A look at a sacred land ravaged by coal mining
|JONATHAN P. THOMPSONJAN 6|
Each day, thousands of travelers drive along the west flank of Black Mesa in northern Arizona on their way to Flagstaff or Monument Valley or somewhere. Some may wonder about the giant concrete structure jutting up from the sage beside the road, but most passers by surely remain oblivious to the significance of the landform or the destructive and exploitative history that has played out on it for more than a half century.
Black Mesa is home to two massive coal mines, the Black Mesa Mine and the Kayenta Mine. The former fed the Mojave power plant, which shut down in 2005, while the latter provided fuel to the Navajo Generating Station, which closed and stopped spewing greenhouse gases and sulfur dioxide and other pollutants in 2019. The mines, both operated by Peabody, are also permanently idled.
In July, I turned the trusty old Silver Bullet off of Highway 160 onto Route 41 and made the steep climb up the Mesa’s face, pulling off at a turnout just as I reached the top, surprised at how much elevation I’d already gained. Sandstone and sage and piñon-juniper forests unfurled before me, with the horizon line punctuated by the dark hump of Navajo Mountain. The air was clearer than I’d seen it in a long time.
I continued eastward onto the Mesa along the oddly wide, yet mostly empty asphalt road. There was something surreal about the big, weathered signs warning of explosives and blasting and large trucks and the crumpled pieces of machinery scattered about randomly combined with the silence and lack of perceptible activity.
When Peabody was ready to began mining on Navajo and Hopi land on Black Mesa in the 1960s, the Hopi Tribe hired prominent Western attorney John Boyden to negotiate a deal. What they didn’t know is that Boyden was also on Peabody’s payroll at the tiime. So it’s no surprise that both the Navajo Nation and the Hopi Tribe got the short end of the stick in the negotiations, receiving just 2 to 6 percent royalty for the coal, an amount that was finally increased to the still-below-standard rate of 12.5 percent in 1984.
Peabody forced families to relocate, destroyed grazing land, dried up springs and wrecked ancestral Hopi shrines and other sites. The Black Mesa archaeological project identified 2,500 cultural sites dating back thousands of years, many of which were destroyed by the blasting and the draglines.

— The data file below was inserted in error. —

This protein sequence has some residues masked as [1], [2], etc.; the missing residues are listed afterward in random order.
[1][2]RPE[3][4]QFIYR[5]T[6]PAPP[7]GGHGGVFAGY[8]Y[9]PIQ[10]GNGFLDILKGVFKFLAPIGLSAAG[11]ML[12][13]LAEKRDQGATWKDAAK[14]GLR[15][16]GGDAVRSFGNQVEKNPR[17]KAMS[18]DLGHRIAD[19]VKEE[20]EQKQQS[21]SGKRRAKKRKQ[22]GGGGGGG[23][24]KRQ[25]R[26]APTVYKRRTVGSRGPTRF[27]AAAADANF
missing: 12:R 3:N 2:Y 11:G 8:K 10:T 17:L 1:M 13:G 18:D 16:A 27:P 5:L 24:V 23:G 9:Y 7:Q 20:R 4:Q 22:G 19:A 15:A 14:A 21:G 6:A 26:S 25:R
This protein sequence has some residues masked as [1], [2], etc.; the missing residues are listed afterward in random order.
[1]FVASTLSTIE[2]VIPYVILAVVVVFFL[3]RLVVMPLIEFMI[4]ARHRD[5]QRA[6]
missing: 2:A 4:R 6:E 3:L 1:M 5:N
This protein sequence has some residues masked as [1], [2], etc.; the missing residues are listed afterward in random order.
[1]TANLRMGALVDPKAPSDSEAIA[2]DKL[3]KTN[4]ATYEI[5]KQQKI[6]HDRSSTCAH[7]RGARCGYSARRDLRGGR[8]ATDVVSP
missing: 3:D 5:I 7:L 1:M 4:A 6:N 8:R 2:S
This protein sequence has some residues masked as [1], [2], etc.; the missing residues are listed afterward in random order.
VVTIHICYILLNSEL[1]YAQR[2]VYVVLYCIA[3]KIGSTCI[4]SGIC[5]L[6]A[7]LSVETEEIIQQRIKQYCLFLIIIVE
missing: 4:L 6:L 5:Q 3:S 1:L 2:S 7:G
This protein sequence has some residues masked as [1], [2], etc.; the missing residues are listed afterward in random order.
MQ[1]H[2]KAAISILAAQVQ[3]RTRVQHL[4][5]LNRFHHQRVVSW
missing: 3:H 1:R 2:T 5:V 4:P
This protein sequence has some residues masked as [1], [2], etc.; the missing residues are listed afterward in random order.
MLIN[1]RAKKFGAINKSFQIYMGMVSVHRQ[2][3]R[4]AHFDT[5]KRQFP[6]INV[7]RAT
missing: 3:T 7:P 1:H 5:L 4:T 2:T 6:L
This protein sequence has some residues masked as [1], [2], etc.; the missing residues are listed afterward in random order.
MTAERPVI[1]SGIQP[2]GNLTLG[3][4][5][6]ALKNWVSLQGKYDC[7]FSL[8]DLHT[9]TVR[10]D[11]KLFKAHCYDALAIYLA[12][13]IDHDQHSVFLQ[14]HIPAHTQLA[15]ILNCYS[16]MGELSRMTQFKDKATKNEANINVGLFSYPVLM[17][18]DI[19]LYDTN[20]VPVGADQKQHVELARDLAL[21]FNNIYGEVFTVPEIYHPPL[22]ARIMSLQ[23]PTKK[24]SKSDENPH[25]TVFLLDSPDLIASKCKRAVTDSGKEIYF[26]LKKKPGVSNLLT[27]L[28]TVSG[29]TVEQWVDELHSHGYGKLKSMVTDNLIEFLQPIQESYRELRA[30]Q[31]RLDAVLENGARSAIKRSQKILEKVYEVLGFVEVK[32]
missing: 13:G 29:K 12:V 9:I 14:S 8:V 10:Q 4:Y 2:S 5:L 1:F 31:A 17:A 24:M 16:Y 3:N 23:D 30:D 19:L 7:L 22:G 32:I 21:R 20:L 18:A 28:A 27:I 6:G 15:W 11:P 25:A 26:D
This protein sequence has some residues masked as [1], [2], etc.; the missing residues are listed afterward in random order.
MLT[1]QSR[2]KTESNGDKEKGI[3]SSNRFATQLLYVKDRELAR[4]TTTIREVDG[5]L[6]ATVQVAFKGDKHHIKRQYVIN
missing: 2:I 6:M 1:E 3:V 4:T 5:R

The sky during my visit was dappled with clouds which cast crazy shadows across rolling grass-covered hills that stretched to the horizon. I guess if you didn’t know what was supposed to be there you might find it kind of pretty. But look more closely and you’ll see that it’s acre after acre of scar tissue, former forests and ecosystems and habitat that had been gouged and blasted apart and stripped of the coal before being being “reclaimed” and revegetated. The vastness of these lands is mind-blowing.
In between these rolling hills are the more recently excavated parts of the Kayenta Mine, which are still gaping, open wounds three years after the mine closed. About 350 people lost their jobs when the mine closed. More than half of them could have stayed on the job if Peabody had committed itself to fixing and healing and restoring the land. Instead, they are haltingly proceeding, appearing to do only what is required, if even that. For more than a half century Peabody took and took and took from the land and the people, enriching corporate shareholders and executives, and fueling the Southwest urban growth machine with cheap, dirty power. The tribal governments grew dependent on the royalty and lease revenues and the communities came to rely on the relatively high-wage, if dangerous, jobs.
Now Peabody — which raked in $799 million in profit during the first nine months of 2022 — is simply abandoning the place and the people, leaving them with nothing but wounded land and diminished groundwater. Now another company is proposing once again to exploit Black Mesa for energy, this time by developing a massive pumped hydropower energy storage facility.
When I reached a high point I pulled off the road again, got out of my car, and sat on a rock and listened to the wind. To the south, curtains of rain hung delicately from bruise-colored clouds. It looked as if the Hopi corn fields were getting some moisture at last.